Published on 10/09/08

UGA distance diagnostics system saves time, money

By April Sorrow
University of Georgia

The disease had swept across the homeowner’s yard and was spreading to the nursery next door. Panicked, the nursery owner called the local University of Georgia Cooperative Extension office for help.

Carl Varnadoe, the UGA Extension agent in Madison County, answered the call. He immediately visited the nursery, collected plant samples and took pictures. He submitted the pictures through the UGA Distance Diagnostics through Digital Imaging system. Within hours, the disease was identified. Experts with the UGA College of Agricultural and Environmental Sciences recommended fungicides to stop the disease.

“The problem turned out to be associated with their watering schedule,” Varnadoe said. “The sample showed Pythium and Rhizoctonia, or essentially root-rot.”

A quick response stopped the disease from spreading and prevented possible devastating plant losses.

“We saved the nursery a lot of money. In the nursery owner’s mind, we were heroes,” Varnadoe said. “Whether it is a commercial nursery like this one or someone’s heirloom roses, a fast, correct diagnosis is important.”

From bed bugs and aphids to root-rot and air potatoes, Varnadoe said he uses the system often to diagnose problems.

In 10 years, UGA Extension agents have submitted more than 23,000 samples through the system to quickly diagnose insect and disease problems. Almost every county in Georgia is equipped with a DDDI system, which includes a dissecting scope, a compound microscope, a camera that mounts on either microscope, a digital camera for use in the field, a computer, software and a printer.

Close to a 100 UGA diagnosticians log in to help solve problems across the state in aquaculture, biological and agricultural engineering, crop and soil science, entomology, forestry, horticulture and plant pathology.

The system was initially developed to serve as a biosecurity tool for early detection of exotic or introduced organisms. The UGA Consortium for Internet Imaging and Database Systems has developed and currently hosts DDDI systems for 12 other land-grant universities. Honduras became its first international client in 2005.

“DDDI digital samples mitigate the danger of spreading the threat posed by transporting physical samples from point source to diagnostic labs,” said Jennifer Gose, CIIDS project coordinator.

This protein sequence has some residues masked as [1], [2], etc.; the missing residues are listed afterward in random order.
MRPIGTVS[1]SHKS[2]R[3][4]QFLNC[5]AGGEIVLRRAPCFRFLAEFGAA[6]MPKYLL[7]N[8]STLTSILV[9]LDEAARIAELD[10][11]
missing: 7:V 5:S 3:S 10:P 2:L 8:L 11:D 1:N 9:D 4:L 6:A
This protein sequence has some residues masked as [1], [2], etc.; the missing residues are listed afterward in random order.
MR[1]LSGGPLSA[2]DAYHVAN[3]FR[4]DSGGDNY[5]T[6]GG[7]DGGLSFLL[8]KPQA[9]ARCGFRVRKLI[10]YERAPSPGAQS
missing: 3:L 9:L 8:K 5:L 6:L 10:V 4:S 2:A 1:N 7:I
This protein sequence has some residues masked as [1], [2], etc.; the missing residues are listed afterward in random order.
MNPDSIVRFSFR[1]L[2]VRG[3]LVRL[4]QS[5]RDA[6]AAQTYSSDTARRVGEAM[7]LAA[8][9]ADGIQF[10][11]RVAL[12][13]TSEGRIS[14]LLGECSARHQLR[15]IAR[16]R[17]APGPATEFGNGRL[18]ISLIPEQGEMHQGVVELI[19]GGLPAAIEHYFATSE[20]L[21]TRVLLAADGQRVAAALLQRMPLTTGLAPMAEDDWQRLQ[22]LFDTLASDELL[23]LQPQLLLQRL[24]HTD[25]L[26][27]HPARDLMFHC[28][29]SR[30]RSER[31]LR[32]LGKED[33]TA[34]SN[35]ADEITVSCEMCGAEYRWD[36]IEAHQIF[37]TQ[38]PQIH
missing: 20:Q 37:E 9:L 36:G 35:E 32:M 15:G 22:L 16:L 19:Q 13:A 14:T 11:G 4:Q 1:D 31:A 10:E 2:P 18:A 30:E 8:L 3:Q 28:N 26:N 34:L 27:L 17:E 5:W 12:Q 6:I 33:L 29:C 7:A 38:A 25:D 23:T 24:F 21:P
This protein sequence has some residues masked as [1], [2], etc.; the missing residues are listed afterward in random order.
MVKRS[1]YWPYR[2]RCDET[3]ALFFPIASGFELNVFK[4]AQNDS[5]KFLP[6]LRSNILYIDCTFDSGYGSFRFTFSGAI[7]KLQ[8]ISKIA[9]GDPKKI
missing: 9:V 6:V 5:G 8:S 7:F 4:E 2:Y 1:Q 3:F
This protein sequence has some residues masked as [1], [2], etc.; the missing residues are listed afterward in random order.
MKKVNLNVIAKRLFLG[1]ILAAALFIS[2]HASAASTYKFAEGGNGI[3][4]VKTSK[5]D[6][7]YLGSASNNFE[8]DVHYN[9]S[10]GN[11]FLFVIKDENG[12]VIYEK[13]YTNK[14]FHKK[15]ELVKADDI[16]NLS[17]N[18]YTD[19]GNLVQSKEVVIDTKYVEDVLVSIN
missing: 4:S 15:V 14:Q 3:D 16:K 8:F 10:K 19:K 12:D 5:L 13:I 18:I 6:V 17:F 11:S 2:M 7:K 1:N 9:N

Time savings can be significant, she said. If each sample had to be packaged and shipped, it would take at least four or five days to reach the diagnostic laboratory.

“The entire process, from taking the image to a specialist responding to the problem, can take place in just a few minutes,” Gose said. “Time is of the essence when dealing with biological agents that are easily spread, highly infectious, rapidly multiply and can have high economic consequences.”

DDDI helps diagnose and recommend treatment for a problem before it gets out of control. Farmers can save a lot of time and money when a disease or pest problem is found early.

Last year, Laura Griffeth, a UGA Extension agent in Webster County, used the DDDI system to diagnose a problem plaguing snap bean farmers in the area. Diagnosticians determined soil temperatures were still too hot to nurture the budding beans and recommended postponing planting until soil temperatures cooled. The decision saved two farmers $22,000 in seed cost alone.

The system doesn’t just help with plant loss. A few years ago, a child in Ben Hill County ate some berries from an unidentified plant. Pictures of the plant were sent through DDDI. Seven minutes later the plant was identified as the poisonous American nightshade. The child needed immediate medical attention and got it in time.

Incidents associated with snakes, mushrooms, spiders and others things have been resolved using the system, too.

For more information on the DDDI visit Or contact your local UGA Extension office by calling 1-800-ASK-UGA1.

(April Sorrow is a news editor for the University of Georgia College of Agricultural and Environmental Sciences.)

April R. Sorrow is a science writer with the University of Georgia Public Affairs Office.